constitutional right of unfettered access to counsel. It has long been recognized by the
Supreme Court that the First Amendment prohibits the government from interfering with
collective action by individuals to seek legal advice and retain legal counsel. See
United Transp. Union v. State Bar of Mich., 401 U.S. 576, 585-86 (1971)(“Collective
activity undertaken to obtain meaningful access to the courts is a fundamental right
within the protection of the First Amendment.”); United Mine Workers of Am. v. Illinois
State Bar Ass’n, 389 U.S. 217, 221-22 (1967)(“The freedom of speech, assembly, and
petition guaranteed by the First and Fourteenth Amendments gives petitioner the right to
hire attorneys on a salary basis to assist its members in the assertion of their legal
rights.”); see also Brotherhood of R.R. Trainmen v. Virginia, 377 U.S. 1, 6 (1964);
Button, 371 U.S. at 429-30.
So too is an individual’s ability to consult with counsel on legal matters
constitutionally grounded. See Bates v. State Bar of Ariz., 433 U.S. 350, 376 n.32
(1977)(“Underlying [the collective action cases] was the Court's concern that the
aggrieved receive information regarding their legal rights and the means of effectuating
them. This concern applies with at least as much force to aggrieved individuals as it does
to groups.”); see also Trainmen, 377 U.S. at 7 (“A State could not ... infringe in any way
the right of individuals and the public to be fairly represented in lawsuits....”).
Furthermore, the right to obtain legal advice applies equally to legal representation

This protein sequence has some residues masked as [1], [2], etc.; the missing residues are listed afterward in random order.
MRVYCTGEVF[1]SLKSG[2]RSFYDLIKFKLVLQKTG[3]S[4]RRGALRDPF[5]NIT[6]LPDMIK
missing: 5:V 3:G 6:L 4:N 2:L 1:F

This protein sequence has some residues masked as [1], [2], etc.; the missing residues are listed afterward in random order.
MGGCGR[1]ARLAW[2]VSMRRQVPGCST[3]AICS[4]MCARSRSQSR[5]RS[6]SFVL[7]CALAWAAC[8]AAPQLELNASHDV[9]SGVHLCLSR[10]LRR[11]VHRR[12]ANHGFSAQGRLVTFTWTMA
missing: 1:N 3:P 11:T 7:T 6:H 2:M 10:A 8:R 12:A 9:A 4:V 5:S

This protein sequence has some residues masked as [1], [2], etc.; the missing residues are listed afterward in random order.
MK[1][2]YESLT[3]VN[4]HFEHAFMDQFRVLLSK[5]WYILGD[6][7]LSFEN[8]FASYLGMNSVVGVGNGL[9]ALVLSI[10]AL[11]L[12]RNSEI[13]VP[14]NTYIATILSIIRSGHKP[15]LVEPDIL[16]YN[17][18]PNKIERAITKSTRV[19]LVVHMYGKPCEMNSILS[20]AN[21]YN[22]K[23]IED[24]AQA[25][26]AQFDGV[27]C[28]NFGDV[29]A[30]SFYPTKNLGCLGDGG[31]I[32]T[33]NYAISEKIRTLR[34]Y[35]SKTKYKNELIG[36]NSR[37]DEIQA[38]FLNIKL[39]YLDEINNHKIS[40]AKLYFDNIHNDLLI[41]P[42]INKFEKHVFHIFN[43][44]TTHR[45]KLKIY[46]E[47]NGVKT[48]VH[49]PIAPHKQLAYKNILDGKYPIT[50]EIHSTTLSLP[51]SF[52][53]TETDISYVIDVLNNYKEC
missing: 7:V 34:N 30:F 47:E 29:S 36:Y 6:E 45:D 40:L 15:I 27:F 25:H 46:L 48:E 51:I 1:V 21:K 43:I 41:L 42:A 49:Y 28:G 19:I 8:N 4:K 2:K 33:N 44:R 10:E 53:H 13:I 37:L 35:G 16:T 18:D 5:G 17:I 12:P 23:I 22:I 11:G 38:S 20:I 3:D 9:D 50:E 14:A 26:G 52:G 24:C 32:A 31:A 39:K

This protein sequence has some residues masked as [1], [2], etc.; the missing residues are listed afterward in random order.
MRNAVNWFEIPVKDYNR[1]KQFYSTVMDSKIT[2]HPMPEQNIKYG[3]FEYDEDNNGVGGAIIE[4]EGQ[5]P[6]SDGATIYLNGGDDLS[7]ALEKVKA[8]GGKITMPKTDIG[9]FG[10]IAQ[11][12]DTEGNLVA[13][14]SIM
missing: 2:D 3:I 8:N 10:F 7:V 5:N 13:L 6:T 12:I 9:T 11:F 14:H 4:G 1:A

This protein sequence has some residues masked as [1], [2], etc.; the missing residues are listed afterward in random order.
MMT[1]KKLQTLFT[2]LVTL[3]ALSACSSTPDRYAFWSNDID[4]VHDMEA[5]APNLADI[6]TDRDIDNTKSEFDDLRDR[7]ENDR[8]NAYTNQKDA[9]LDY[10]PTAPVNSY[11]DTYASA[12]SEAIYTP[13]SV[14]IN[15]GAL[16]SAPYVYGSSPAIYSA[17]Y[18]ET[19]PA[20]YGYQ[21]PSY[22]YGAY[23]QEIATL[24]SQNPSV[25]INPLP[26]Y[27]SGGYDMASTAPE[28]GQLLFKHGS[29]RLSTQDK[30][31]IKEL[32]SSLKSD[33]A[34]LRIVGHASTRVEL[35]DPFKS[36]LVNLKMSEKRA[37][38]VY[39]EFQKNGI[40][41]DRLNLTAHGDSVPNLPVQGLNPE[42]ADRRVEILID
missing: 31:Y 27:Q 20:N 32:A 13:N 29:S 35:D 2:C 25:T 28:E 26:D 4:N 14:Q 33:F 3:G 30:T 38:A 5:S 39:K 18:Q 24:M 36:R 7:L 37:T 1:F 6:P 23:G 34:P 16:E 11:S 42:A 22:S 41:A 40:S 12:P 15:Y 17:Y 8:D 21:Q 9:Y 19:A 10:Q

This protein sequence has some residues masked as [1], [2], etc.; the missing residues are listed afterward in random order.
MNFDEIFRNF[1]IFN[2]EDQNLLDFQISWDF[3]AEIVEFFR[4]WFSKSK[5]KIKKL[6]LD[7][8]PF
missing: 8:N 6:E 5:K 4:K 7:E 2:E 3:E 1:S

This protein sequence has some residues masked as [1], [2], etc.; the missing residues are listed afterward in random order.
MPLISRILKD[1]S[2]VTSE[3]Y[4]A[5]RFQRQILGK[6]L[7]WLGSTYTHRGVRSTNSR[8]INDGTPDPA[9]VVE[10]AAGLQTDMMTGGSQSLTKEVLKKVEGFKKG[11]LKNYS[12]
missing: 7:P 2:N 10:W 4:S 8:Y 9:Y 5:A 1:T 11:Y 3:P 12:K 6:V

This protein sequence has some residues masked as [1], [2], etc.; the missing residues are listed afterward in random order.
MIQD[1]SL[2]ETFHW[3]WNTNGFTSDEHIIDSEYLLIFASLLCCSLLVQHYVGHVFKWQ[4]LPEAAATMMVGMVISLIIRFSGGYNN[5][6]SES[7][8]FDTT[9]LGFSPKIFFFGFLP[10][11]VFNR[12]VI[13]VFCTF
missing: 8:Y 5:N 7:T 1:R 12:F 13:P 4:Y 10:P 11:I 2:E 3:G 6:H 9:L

acquired for any purpose - including to advocate a political or social belief, Button 371
U.S. at 419-20, or to recover damages in a personal injury suit, United Mine Workers,
389 U.S. at 223. In sum, the First Amendment protects the right of an individual or group
to consult with an attorney on any legal matter. Denius, 209 F.3d at 954.
The First Amendment interest in speaking freely to counsel is “interwoven” with the
fundamental and constitutionally protected right of access to the courts. Martin, 686 F.2d
at 32. Without the right of access to the courts, “all other legal rights would be illusory.”
Id. Meaningful access to the courts is contingent on the ability of an attorney to give
sound legal advice, and “restrictions on speech between attorneys and their clients
directly undermine the ability of attorneys to offer sound legal advice.” Id.
While it is true that none of the cases cited above address the question of the
appropriate balance between an individual’s right to consult with counsel and the
government’s interest in protecting national security information, the strength of the
interest asserted by the government to counterbalance the plaintiffs’ First Amendment
interests does not negate the implication of Shaffer’s interests here. Shaffer’s ability to